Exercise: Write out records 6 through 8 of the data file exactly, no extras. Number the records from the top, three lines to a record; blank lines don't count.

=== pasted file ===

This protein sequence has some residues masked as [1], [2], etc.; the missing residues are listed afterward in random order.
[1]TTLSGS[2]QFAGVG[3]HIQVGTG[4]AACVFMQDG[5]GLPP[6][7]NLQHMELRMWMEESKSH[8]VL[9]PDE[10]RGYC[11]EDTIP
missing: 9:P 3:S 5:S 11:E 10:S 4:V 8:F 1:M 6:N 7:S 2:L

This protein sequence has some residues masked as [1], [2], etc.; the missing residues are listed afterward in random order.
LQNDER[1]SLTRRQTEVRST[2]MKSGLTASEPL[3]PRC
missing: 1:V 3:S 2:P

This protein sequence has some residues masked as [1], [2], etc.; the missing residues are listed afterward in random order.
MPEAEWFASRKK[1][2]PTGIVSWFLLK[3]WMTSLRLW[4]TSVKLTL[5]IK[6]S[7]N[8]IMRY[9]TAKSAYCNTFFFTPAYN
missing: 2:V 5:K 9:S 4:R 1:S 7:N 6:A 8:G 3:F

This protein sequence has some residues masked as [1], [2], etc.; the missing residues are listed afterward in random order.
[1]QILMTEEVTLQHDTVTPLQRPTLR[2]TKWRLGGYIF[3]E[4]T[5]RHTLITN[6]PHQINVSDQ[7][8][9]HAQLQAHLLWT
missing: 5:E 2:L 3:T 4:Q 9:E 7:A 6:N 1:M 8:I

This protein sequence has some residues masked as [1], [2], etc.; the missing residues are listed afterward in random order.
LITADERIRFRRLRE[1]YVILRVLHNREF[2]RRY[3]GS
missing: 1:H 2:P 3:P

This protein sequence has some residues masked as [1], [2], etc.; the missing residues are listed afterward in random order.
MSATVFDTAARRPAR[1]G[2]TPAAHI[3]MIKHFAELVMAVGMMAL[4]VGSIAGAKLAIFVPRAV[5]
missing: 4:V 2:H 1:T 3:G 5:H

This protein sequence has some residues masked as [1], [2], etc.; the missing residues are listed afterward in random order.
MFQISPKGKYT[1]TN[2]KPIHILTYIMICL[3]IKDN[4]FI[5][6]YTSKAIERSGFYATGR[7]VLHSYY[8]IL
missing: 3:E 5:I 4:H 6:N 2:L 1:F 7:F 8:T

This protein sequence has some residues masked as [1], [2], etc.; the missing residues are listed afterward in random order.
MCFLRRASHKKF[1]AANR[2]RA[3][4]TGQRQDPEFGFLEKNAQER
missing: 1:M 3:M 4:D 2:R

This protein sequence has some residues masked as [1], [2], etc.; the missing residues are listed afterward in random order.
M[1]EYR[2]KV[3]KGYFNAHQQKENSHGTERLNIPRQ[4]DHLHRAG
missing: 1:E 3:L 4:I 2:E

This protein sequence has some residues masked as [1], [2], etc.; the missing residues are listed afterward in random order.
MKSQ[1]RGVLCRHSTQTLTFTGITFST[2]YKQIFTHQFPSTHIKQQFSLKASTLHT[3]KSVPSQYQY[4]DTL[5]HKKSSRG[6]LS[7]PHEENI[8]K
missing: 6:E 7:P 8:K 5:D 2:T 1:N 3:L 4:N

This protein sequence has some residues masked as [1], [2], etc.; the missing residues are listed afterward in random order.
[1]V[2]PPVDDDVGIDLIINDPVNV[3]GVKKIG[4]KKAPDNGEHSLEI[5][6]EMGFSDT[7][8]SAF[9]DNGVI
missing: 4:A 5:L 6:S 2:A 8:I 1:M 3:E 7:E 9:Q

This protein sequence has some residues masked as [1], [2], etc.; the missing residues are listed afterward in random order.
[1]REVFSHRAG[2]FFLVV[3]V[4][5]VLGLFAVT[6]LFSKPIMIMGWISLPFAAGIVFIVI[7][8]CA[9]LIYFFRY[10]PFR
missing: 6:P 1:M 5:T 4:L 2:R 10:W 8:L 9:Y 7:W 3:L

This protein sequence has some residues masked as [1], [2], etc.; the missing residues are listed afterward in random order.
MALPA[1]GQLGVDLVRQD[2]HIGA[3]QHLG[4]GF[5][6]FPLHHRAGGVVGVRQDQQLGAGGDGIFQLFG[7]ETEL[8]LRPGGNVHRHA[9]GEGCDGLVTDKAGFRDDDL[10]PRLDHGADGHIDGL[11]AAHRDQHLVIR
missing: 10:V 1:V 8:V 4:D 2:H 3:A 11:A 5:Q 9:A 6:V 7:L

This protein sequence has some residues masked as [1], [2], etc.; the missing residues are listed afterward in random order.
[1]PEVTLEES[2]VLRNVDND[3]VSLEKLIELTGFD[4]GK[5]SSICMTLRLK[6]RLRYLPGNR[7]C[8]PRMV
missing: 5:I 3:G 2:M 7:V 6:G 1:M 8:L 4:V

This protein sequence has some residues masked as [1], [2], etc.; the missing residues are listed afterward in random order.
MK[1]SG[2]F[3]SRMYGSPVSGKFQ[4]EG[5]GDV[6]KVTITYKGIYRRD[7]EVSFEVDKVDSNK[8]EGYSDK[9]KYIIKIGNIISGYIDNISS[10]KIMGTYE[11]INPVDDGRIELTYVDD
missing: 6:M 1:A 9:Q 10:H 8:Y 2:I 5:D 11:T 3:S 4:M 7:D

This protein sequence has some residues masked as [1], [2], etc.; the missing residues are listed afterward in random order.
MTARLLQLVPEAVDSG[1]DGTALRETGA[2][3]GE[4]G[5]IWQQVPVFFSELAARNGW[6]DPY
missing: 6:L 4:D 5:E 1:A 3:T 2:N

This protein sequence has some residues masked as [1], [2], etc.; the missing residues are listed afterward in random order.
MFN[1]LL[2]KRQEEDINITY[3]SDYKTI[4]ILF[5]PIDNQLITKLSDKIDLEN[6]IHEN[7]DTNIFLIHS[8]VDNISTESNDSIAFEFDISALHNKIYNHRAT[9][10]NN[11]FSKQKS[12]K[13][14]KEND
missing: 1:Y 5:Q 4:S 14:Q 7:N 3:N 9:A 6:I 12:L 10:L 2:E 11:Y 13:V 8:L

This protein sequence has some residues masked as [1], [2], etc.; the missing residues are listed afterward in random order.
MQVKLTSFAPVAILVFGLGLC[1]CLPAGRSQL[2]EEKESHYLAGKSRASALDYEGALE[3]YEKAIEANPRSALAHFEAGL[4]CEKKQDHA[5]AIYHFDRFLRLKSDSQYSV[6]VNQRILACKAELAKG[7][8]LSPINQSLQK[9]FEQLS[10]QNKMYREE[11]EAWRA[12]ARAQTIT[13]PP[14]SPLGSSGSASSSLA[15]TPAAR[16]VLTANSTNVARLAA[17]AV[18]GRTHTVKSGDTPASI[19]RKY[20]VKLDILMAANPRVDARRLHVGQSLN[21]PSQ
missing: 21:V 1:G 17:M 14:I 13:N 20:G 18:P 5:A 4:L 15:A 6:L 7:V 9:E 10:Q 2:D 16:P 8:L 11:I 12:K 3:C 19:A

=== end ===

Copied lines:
This protein sequence has some residues masked as [1], [2], etc.; the missing residues are listed afterward in random order.
MSATVFDTAARRPAR[1]G[2]TPAAHI[3]MIKHFAELVMAVGMMAL[4]VGSIAGAKLAIFVPRAV[5]
missing: 4:V 2:H 1:T 3:G 5:H

This protein sequence has some residues masked as [1], [2], etc.; the missing residues are listed afterward in random order.
MFQISPKGKYT[1]TN[2]KPIHILTYIMICL[3]IKDN[4]FI[5][6]YTSKAIERSGFYATGR[7]VLHSYY[8]IL
missing: 3:E 5:I 4:H 6:N 2:L 1:F 7:F 8:T

This protein sequence has some residues masked as [1], [2], etc.; the missing residues are listed afterward in random order.
MCFLRRASHKKF[1]AANR[2]RA[3][4]TGQRQDPEFGFLEKNAQER
missing: 1:M 3:M 4:D 2:R